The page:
Drum stands will make your drum set-up practical and it'll be more possible to reach a wide spread of drums - Photo by Brad Stallcup on Unsplash

Giving Your Drums Love

Drums, just like any other musical instrument will need a bit of love and maintenance.

They will show some wear and tear and, even though this might enhance the sound quality as they get played in, it’s something that needs to be watched.  Snare drums and drum heads for example might need to be replaced every year.

Getting a good drum cleaning kit would be recommended and make sure you check your drum kit continuously to see if maintenance is needed. You can wipe the surface with a microfibre cloth and if you don’t play frequently, wipe the drum heads to get rid of excess dust that could damage the drum pads.

Electronic drums and practice pads also need a wipe every now and then. Ensure you research which cleaning materials would be most suitable for your equipment. The sales consultants at the nearest music store would point you in the right direction and, if you have your own drumming coach, they’ll know all the tricks of the trade.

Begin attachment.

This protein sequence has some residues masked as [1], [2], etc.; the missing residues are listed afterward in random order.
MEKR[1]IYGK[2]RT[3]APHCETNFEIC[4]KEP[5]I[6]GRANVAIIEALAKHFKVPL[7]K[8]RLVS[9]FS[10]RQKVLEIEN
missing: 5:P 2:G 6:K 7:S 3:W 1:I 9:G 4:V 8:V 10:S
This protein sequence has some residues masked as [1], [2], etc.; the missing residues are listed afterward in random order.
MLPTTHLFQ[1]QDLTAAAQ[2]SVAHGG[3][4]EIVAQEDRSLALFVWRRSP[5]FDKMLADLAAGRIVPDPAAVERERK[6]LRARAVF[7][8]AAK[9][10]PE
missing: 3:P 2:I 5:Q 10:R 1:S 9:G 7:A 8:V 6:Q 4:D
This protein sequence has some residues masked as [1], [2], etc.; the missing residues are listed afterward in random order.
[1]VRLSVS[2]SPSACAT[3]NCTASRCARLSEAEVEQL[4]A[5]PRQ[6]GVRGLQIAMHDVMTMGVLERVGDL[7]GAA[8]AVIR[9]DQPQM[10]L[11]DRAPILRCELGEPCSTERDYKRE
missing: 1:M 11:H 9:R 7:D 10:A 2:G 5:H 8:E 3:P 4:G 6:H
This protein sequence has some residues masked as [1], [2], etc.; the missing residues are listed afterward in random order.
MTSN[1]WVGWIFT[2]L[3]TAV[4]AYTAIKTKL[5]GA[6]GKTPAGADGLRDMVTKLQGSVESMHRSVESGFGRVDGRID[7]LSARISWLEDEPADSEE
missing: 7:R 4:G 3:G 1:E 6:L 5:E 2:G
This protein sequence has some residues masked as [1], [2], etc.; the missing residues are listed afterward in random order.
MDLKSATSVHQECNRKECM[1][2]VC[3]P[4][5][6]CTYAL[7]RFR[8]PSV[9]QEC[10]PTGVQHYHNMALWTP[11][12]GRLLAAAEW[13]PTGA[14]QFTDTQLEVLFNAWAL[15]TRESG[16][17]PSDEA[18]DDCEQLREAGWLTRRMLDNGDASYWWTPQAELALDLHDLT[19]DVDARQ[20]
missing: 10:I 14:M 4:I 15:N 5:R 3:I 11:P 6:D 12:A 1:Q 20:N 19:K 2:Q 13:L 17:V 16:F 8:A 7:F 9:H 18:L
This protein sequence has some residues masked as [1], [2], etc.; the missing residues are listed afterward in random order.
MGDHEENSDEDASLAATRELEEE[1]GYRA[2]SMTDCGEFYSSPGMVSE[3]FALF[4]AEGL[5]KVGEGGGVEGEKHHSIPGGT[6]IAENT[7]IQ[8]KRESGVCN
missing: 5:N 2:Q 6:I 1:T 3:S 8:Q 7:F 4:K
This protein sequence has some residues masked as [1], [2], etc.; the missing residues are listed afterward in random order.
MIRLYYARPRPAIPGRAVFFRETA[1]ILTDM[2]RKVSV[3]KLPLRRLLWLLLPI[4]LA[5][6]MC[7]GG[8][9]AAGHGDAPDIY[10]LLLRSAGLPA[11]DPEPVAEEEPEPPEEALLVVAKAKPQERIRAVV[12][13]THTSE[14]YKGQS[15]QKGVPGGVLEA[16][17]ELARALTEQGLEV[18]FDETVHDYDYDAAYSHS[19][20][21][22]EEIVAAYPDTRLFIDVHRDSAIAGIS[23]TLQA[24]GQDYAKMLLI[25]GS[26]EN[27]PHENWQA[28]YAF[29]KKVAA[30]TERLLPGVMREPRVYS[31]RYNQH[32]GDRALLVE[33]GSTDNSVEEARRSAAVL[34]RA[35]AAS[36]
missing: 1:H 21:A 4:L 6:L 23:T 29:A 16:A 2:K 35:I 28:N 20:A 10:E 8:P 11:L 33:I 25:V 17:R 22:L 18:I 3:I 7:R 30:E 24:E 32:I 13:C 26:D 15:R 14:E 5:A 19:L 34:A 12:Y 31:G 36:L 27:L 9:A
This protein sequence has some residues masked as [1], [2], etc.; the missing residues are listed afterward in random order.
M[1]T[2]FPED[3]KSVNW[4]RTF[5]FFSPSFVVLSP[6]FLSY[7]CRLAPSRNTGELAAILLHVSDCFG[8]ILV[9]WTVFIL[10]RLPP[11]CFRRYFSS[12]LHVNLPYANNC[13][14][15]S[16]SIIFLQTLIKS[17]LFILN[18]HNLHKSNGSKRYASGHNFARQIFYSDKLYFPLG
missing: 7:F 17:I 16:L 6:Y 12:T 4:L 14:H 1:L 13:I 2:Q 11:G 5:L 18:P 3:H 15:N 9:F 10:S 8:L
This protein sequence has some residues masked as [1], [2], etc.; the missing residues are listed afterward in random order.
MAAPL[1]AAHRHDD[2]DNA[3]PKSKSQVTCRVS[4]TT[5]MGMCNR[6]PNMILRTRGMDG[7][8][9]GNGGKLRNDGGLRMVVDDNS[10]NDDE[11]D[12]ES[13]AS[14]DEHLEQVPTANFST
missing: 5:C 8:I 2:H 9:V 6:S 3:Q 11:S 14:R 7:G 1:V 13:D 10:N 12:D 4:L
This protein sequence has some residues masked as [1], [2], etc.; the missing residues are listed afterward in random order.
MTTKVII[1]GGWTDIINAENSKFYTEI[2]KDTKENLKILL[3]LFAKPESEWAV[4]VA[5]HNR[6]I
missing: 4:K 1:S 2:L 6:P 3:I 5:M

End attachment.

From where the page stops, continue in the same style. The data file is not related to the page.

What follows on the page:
Drum maintenance
Wear and tear will have an effect on your drumming equipment, so check it regularly - Image by Pexels from pixabay

Drumming Accessories Worth Drumming For

The more you drum, the more the world of drumming will open up for you.

You’ll discover some amazing accessories that can enhance your drumming experience. Most of these are not really necessary when you are still starting out, but we thought we’ll cover them as you might be able to scoop them up at a great secondhand price.

  • Drumstick holders will hold your drumsticks conveniently when you’re not using them. It can be useful if you have to quickly switch to some hand drums or percussion instruments
  • Drum bags will help you move and carry your drums, who knows you might book a show in the next couple of months
  • Drummer headphones. Only useful if you have a practice pad or electronic drum set, unless your drumming is so bad you don't want to hear it yourself
  • Drum rugs are important if you want your drums to stick. All the bashing might make them move away and that could become problematic in the middle of a song
  • Drum carriers are generally for drummers in a marching band. It’s a harness that goes over your body and allows you to carry the drum while beating along with the rest of the band